Because of these limitations, Friedel-Crafts alkylations are used rarely in synthetic chemistry. However a second reaction, again developed by Friedel and Crafts, hepled to fix this problem. It involves an electrophilic carbon species that does not rearrange and, moreover, one that deactivates the ring to prevent further substitution(polyalkylation).
This reaction proceeds through the intermediacy of acylium cations. These ions readily attack benzene to form ketones.
Benzene reacts with alkanoyl (acyl) halides in the presence of an aluminium halide to give 1-phenylketones (phenyl ketones). An example is the preparation of 1-phenylethanone (acetophenone) from benzene and acetyl chloride, by using aluminium chloride as the Lewis acid.
Alkanoyl (acyl) chlorides are reactive derivatives of carboxylic acids. They react with Lewis acids to produce acylium cations. The acylium ion is sufficiently electrophilic to attack benzene by the usual aromatic substitution mechanism. Because this ion (now a substituent of the benzene ring) is electron withdrawing, it deactivates the ring and protects it from further substitution. The effect is accentuated by the formation of a strong complex between the aluminium chloride catalyst and the carbonyl function of the product ketone.
This complexation removes the aluminium chloride from the reaction mixture. Aqueous work-up is necessary to liberate the ketone from it's aluminium chloride complex.
In summary, problems encountered with Friedel-Crafts alkylation are avoided in Friedel-Crafts alkanoylation, in which an alkanoyl halide or carboxylic acid is the reaction partner, in the presence of a Lewis acid. Intermediate acylium cations undergo electrophilic aromatic substitution to obtain the resultant aromatic ketones.
A diagram summarizing both reactions:-
The top reaction is alkylation, the bottom reaction is alkanoylation.
The Lewis Acid
Aluminum chloride has a central aluminum atom which has only 6 electrons; like boron in the acidic BF3, it is very electron-deficient. It is one of the stronger and more common Lewis acids used in chemistry. In the presence of alkyl halides (tertiary best) or acyl halides, it can remove the halide to generate a carbocation and AlCl4-. The carbocation will react with whatever is available, like an aromatic ring. With carbons that are less able to support a positive charge, the aluminum chloride just loosens the C-Cl bond enough to make the carbon positive enough to react with the aromatic ring (and to rearrange as if it were a carbocation). Aluminum chloride is a powerful dehydrating agent as well, although not very selective; partially hydrated (to reduce its acidity) it works very well as commercial dehydrating agent - the antiperspirant aluminum chlorhydrate.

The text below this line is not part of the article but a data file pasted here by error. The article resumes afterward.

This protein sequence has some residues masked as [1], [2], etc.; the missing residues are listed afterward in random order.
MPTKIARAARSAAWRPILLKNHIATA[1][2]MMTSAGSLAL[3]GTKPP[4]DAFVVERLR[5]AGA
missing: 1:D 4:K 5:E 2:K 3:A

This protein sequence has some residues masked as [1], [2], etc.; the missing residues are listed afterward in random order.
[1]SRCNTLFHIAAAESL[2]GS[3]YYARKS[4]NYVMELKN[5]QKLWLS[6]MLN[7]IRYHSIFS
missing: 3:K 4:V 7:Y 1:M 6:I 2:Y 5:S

Ferric chloride is the catalyst of choice for halogenating benzene rings. The reaction proceeds like that of alkyl halides with aluminum chloride, namely polarization to remove a halide to form FeCl4-, and thus generating Cl+. An easy way to do this reaction is just to add powdered iron to the reaction and an excess of halogen; the halogen oxidizes the Fe to FeX3 (where X could be other halogens as well) which then catalyzes the reaction.
Links to Other Web Sites
Click on these to go to the links (some of which I have used to write this web site without permission):-
To return to my homepage
The Britannica Encyclopedia
Reactions of organic compounds from Towson University
French page about Charles Friedel
The Bristol University homepage
Other information used on this page comes from:-
Organic Chemistry:- Vollhardt and Schore